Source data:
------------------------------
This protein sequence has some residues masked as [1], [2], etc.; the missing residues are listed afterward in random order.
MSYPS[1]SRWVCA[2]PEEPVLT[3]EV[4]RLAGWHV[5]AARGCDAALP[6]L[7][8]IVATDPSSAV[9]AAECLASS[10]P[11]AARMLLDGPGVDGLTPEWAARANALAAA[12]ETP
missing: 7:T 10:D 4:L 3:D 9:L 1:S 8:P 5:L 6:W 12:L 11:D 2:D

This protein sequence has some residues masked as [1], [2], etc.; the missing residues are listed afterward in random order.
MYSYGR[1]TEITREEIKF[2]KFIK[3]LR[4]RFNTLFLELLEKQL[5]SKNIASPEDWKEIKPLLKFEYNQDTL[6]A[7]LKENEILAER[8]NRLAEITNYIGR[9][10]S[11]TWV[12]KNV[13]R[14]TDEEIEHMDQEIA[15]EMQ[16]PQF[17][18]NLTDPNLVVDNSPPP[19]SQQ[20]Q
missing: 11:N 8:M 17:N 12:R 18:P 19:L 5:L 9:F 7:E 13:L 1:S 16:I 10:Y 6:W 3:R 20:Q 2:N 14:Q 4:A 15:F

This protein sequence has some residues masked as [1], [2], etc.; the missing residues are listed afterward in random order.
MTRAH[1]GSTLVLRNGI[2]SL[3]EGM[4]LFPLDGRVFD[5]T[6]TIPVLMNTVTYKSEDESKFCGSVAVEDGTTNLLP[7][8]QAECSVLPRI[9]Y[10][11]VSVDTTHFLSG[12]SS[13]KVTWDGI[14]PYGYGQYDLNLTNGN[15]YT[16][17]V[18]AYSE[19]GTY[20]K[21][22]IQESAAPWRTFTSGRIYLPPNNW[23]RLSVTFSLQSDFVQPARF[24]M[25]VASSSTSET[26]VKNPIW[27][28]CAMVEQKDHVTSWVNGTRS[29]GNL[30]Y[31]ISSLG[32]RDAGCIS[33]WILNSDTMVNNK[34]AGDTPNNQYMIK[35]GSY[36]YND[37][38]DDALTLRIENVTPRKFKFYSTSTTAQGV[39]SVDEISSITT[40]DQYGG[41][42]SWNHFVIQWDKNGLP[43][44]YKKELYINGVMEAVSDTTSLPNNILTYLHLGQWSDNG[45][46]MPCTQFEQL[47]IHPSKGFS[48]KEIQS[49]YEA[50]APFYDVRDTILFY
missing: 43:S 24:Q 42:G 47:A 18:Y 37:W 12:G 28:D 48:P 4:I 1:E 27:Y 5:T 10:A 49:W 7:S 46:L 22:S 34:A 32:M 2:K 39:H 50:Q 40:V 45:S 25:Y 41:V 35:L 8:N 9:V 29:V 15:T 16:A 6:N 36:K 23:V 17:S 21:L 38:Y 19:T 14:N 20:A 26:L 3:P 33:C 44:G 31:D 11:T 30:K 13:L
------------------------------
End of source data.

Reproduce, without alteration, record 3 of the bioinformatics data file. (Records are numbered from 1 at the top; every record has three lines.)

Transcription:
This protein sequence has some residues masked as [1], [2], etc.; the missing residues are listed afterward in random order.
MTRAH[1]GSTLVLRNGI[2]SL[3]EGM[4]LFPLDGRVFD[5]T[6]TIPVLMNTVTYKSEDESKFCGSVAVEDGTTNLLP[7][8]QAECSVLPRI[9]Y[10][11]VSVDTTHFLSG[12]SS[13]KVTWDGI[14]PYGYGQYDLNLTNGN[15]YT[16][17]V[18]AYSE[19]GTY[20]K[21][22]IQESAAPWRTFTSGRIYLPPNNW[23]RLSVTFSLQSDFVQPARF[24]M[25]VASSSTSET[26]VKNPIW[27][28]CAMVEQKDHVTSWVNGTRS[29]GNL[30]Y[31]ISSLG[32]RDAGCIS[33]WILNSDTMVNNK[34]AGDTPNNQYMIK[35]GSY[36]YND[37][38]DDALTLRIENVTPRKFKFYSTSTTAQGV[39]SVDEISSITT[40]DQYGG[41][42]SWNHFVIQWDKNGLP[43][44]YKKELYINGVMEAVSDTTSLPNNILTYLHLGQWSDNG[45][46]MPCTQFEQL[47]IHPSKGFS[48]KEIQS[49]YEA[50]APFYDVRDTILFY
missing: 43:S 24:Q 42:G 47:A 18:Y 37:W 12:G 28:D 48:P 4:I 1:E 27:Y 5:T 10:A 49:W 7:S 46:L 22:S 34:A 32:M 2:K 39:H 50:Q 40:V 45:S 25:Y 41:V 35:L 8:N 9:V 29:V 15:T 16:A 6:N 36:K 23:V 17:S 21:L 38:Y 19:T 14:N 20:A 26:L 3:P 33:C 44:G 31:D 11:T 30:K 13:L